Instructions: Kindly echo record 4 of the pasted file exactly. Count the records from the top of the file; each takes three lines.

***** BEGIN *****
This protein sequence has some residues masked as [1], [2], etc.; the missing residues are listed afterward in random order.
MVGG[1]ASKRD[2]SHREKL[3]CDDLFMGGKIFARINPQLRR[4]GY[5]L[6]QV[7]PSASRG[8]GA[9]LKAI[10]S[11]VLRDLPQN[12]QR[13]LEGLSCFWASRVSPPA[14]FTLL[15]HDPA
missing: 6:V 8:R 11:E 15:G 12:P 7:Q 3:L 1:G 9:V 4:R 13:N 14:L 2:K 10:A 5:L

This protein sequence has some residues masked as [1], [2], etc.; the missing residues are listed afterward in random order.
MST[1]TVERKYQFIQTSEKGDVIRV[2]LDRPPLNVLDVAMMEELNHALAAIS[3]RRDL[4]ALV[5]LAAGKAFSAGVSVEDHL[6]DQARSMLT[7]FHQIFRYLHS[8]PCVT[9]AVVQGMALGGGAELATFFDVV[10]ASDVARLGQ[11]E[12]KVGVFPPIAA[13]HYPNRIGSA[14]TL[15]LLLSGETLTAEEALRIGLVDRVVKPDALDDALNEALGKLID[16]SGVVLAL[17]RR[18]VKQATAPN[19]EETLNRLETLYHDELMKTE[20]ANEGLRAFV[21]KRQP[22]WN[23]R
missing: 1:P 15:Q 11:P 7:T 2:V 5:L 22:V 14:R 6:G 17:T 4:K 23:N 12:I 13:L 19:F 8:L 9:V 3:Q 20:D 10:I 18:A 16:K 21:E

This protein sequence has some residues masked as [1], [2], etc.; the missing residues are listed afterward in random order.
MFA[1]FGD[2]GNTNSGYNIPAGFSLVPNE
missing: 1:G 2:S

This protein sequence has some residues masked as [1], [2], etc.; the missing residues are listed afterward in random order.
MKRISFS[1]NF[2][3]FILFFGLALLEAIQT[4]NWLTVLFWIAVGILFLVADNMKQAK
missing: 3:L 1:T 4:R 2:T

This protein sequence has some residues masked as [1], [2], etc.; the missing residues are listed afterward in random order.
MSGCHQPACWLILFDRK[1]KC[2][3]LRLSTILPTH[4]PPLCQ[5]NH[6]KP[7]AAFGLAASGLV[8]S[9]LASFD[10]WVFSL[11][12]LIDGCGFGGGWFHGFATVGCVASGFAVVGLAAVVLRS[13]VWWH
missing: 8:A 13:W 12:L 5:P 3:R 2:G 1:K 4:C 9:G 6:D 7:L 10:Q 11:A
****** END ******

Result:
This protein sequence has some residues masked as [1], [2], etc.; the missing residues are listed afterward in random order.
MKRISFS[1]NF[2][3]FILFFGLALLEAIQT[4]NWLTVLFWIAVGILFLVADNMKQAK
missing: 3:L 1:T 4:R 2:T